July 7 (UPI) -- Convicted billionaire sex offender Jeffrey Epstein has been been indicted on new charges related to alleged sex crimes involving minors, media outlets reported.
Epstein, who lives in South Florida, was arrested Saturday at Teterboro Airport in New Jersey after he had flown from Paris to New York, NBC News reported. The arrest was part of a joint New York Police Department and FBI investigation.
Epstein, 66, is expected to appear in federal court in New York on Monday, sources told CNN.
He will face federal charges for incidents between 2002-2005, three senior law enforcement sources told NBC News.
Epstein had been accused of sexually abusing more than 30 minor girls between 1999 and 2007 but he secured a non-prosecution deal with federal prosecutors in Miami. In that deal, described as a "deal of a lifetime," he pleaded in 2008 to two state prostitution charges and served only 13 months and avoided a federal trial. He also registered as a sex offender and paid restitution to the victims identified by the FBI.
Last December, he settled a civil suit in West Palm Beach, Fla., in which his accusers could have testified about abuse as teenagers.
The Daily Beast first reported the arrest Saturday.
Epstein reportedly will be charged with trafficking and conspiracy to traffic minors for sex. at his homes on the Upper East Side of New York and in Palm Beach, Fla.
Dozens of underaged victims, some as young as 14, allegedly were involved.
He paid minors cash for massages and then sex acts,according to the allegations. If the alleged victims bring him their friends or others to pay for sex acts, he would pay them more.
Epstein's lead attorney Jack Goldberger, told NBC News he "declines to comment at this time."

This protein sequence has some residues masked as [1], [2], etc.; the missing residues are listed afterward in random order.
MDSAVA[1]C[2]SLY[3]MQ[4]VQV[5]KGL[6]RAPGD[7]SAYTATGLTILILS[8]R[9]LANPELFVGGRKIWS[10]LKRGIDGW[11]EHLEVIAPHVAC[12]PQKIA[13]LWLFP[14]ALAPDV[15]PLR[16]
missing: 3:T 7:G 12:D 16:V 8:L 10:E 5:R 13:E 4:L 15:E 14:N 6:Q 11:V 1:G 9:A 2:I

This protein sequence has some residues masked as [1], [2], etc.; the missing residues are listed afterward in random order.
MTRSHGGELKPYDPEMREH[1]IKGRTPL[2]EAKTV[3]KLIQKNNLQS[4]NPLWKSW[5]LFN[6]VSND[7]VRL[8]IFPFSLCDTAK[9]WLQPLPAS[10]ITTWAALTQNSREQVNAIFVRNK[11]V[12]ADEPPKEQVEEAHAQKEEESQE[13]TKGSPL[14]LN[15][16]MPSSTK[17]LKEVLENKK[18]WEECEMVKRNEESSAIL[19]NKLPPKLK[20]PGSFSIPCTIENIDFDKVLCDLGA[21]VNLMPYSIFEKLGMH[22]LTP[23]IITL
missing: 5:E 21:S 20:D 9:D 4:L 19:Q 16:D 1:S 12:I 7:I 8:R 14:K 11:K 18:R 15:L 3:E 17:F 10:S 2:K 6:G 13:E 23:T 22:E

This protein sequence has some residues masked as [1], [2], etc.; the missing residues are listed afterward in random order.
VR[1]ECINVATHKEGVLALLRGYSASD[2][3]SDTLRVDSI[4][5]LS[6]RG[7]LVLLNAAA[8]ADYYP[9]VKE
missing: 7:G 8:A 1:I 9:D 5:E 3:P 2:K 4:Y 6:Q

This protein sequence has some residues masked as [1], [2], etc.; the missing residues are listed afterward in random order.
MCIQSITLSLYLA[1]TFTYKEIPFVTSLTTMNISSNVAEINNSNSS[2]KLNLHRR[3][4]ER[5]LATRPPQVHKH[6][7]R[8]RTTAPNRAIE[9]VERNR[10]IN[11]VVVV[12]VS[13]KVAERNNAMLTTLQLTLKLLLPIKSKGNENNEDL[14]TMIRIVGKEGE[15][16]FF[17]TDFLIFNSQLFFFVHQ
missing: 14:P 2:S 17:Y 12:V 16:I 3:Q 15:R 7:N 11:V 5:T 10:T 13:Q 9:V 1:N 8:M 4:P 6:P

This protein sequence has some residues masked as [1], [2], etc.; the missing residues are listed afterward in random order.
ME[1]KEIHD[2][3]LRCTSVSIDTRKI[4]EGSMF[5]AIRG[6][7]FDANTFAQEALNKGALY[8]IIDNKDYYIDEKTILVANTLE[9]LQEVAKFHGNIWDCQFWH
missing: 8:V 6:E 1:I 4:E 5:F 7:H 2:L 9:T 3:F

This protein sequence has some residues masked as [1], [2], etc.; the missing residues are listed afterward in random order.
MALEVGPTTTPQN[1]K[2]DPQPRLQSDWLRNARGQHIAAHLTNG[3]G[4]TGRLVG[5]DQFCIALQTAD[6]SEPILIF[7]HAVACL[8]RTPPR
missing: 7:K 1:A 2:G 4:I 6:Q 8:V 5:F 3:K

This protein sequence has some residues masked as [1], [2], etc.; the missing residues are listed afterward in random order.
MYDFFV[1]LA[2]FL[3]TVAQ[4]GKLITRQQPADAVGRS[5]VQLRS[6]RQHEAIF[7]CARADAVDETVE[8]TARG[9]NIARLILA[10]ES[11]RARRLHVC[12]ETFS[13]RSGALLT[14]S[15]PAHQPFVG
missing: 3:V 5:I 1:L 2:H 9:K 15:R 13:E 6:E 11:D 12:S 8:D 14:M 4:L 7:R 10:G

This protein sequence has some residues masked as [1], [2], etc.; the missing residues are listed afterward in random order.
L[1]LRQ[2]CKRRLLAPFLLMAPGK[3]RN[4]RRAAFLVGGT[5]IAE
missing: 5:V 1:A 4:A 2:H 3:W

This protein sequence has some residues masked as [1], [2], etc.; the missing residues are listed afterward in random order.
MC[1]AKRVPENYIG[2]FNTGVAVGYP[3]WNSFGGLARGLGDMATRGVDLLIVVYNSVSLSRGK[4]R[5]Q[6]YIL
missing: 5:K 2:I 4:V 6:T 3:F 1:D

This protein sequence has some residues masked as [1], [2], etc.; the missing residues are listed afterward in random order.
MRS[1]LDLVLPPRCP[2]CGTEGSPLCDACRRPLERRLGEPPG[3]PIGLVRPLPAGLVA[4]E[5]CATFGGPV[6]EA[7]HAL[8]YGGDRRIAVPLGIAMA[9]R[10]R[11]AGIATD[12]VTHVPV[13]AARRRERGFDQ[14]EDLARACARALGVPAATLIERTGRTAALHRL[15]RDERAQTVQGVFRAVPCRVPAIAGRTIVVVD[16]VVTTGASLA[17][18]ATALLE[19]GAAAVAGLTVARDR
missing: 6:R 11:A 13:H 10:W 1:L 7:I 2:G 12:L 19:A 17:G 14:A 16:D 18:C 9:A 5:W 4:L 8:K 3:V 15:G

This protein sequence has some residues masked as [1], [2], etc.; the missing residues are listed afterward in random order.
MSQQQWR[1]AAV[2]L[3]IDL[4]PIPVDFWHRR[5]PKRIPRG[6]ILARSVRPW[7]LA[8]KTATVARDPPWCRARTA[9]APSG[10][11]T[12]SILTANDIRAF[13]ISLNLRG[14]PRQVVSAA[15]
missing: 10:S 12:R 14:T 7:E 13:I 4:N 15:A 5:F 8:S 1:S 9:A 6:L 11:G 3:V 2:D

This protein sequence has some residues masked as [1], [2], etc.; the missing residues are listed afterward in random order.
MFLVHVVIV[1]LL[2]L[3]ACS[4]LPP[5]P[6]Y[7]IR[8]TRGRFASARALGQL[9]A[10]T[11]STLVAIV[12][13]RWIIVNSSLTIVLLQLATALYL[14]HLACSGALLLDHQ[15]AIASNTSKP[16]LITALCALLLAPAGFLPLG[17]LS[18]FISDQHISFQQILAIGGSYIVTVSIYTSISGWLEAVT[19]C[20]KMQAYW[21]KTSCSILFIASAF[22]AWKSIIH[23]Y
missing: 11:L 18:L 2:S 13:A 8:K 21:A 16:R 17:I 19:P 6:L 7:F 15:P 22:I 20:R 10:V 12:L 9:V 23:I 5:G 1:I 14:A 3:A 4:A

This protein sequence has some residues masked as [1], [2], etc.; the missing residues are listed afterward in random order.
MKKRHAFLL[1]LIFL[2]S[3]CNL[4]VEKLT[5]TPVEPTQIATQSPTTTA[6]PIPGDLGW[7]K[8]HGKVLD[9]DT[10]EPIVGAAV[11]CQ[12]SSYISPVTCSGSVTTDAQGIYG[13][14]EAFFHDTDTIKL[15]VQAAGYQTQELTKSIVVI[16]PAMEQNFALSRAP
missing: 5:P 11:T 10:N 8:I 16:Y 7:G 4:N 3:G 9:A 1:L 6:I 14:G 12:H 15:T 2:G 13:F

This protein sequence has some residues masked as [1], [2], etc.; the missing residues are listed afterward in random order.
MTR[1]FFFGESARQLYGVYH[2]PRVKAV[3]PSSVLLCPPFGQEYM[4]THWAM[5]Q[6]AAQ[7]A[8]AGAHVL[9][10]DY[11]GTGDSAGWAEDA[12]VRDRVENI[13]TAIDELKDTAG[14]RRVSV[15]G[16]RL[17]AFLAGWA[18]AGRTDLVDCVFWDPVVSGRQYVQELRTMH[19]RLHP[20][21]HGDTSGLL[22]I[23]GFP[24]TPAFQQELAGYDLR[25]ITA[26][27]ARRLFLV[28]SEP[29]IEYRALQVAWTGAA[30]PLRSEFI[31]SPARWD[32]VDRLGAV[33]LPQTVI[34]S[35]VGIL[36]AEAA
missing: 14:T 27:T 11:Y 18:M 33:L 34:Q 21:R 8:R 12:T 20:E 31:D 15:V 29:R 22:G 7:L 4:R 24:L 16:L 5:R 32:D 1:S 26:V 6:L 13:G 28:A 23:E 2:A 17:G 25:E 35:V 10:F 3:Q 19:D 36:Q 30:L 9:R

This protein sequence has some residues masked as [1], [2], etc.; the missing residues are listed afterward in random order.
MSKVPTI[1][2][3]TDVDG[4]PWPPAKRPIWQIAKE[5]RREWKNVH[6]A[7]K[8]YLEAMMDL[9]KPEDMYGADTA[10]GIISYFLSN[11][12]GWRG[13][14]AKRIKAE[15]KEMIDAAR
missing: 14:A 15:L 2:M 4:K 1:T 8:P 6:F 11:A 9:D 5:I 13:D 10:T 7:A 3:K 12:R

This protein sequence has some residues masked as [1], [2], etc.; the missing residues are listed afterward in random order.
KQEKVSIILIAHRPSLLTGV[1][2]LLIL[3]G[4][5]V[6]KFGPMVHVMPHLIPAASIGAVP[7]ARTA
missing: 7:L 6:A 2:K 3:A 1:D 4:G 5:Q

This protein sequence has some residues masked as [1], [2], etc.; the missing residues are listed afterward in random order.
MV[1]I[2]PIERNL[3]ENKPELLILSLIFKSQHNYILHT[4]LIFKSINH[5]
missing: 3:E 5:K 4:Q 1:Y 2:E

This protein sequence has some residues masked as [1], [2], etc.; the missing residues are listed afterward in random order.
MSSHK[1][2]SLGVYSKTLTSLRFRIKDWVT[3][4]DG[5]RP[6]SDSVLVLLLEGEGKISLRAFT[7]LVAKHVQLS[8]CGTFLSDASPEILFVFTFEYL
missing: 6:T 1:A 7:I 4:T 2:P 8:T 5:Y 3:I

Though prosecutors also are not talking on the record, U.S. Sen Ben Sasse, R-Neb., said in a statement: "Jeffrey Epstein has evaded justice for too long -- this child rapist belongs in prison and should not be allowed to post bail and hurt more girls."
Sasse, who is chairman of the Senate Judiciary Oversight Subcommittee, has "repeatedly pressed the Department of Justice to make sure that Epstein pays for his horrendous crimes."
His 2008 plea deal has drawn scrutiny.
It was overseen by former Miami U.S. Attorney Alexander Acosta, who is now U.S. labor secretary. Acosta has defended the plea deal as appropriate under the circumstances.
In November, the Miami Herald reported that Acosta had brokered a deal with one of Epstein's attorneys.
At least 40 underage girls were brought into Epstein's Palm Beach mansion for what turned into sexual encounters. Some were allegedly recruited from Eastern Europe and other parts of the world.
Some girls were brought to a home in New York City, a ranch in New Mexico and a private island in the Virgin Islands, court documents show.
"With his money, Epstein was able to buy more than a decade of delay in facing justice - but fortunately he wasn't able to postpone justice forever," said attorney Paul G. Cassell, who is representing four of the girls in the 2008 case.